However, he admits that the problem with this type of trust is that the value may not be recognised in the short term and any change may require a catalyst. Recently the board agreed a wider remit to invest in small, US-based companies.

Gavin Haynes, managing director of Whitechurch Securities, highlights BlackRock World Mining, but admits it would be a brave choice: 'The outlook for the mining and commodities sector remains relatively opaque, but we have seen a sharp bounce-back from low levels in the last couple of weeks.

'Commodity prices are stabilising at their current level. BlackRock is a major player in this area and this trust provides exposure to the larger mining companies. It is high risk, but it may yet come good.'


He also highlights Aberforth Smaller Companies. One of the sector stalwarts, the trust has been run by the specialist smaller companies group since 1990.

It is the largest trust in the sector and has had a difficult run of performance. Again, its value tilt has not suited market conditions, but the long-term performance remains very good, ahead of its sector and index.

The shares currently trade at a discount of around 14 per cent to NAV, against a 12-month average of 10 per cent, and the discount is significantly above its average over the past three years.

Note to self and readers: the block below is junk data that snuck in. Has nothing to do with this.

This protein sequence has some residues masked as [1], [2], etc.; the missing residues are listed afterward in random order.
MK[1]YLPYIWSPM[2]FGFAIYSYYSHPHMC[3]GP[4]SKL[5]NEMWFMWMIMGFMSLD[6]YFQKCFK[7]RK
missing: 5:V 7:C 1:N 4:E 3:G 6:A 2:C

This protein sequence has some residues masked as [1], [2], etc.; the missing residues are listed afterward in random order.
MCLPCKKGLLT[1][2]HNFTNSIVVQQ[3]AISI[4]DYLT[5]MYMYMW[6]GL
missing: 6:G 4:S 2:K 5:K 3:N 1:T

Haynes says: 'Over the longer term, value investing in smaller companies has proved to be a successful strategy, but there has been a long-run bounce in favour of growth-oriented trusts.'

In common with Peters, Liddell likes Temple Bar, pointing to the chunky dividend yield: 'Investors can put up with a bit of pain, if they are being paid a yield of 4-5 per cent to wait for the capital performance to turn around.'

He also highlights Bruce Stout's Murray International trust. He adds: 'To some extent, Stout and Mundy have both made a similar call: they are both worried about the effects of quantitative easing.

'Stout sought to invest away from those countries that were affected and they turned out to be the best performers.'

Stout's performance has been dented by being overweight in emerging markets, but Liddell believes that investors need to look to their strong longer-term records.

Liddell also likes Lowland, managed by James Henderson. He says: 'He's mixed large and smaller companies very successfully, and I like the way his portfolio is positioned at the moment with some reasonable industrial exposure. The trust is on a discount that is wider than its historic average.'

He reckons that it is a good time to be buying all investment trusts. The recent volatility has seen discounts widen out, notably in some of the income-oriented trusts that were previously looking very expensive. It may be that amid the recovery, there are a few wallflowers about to bloom.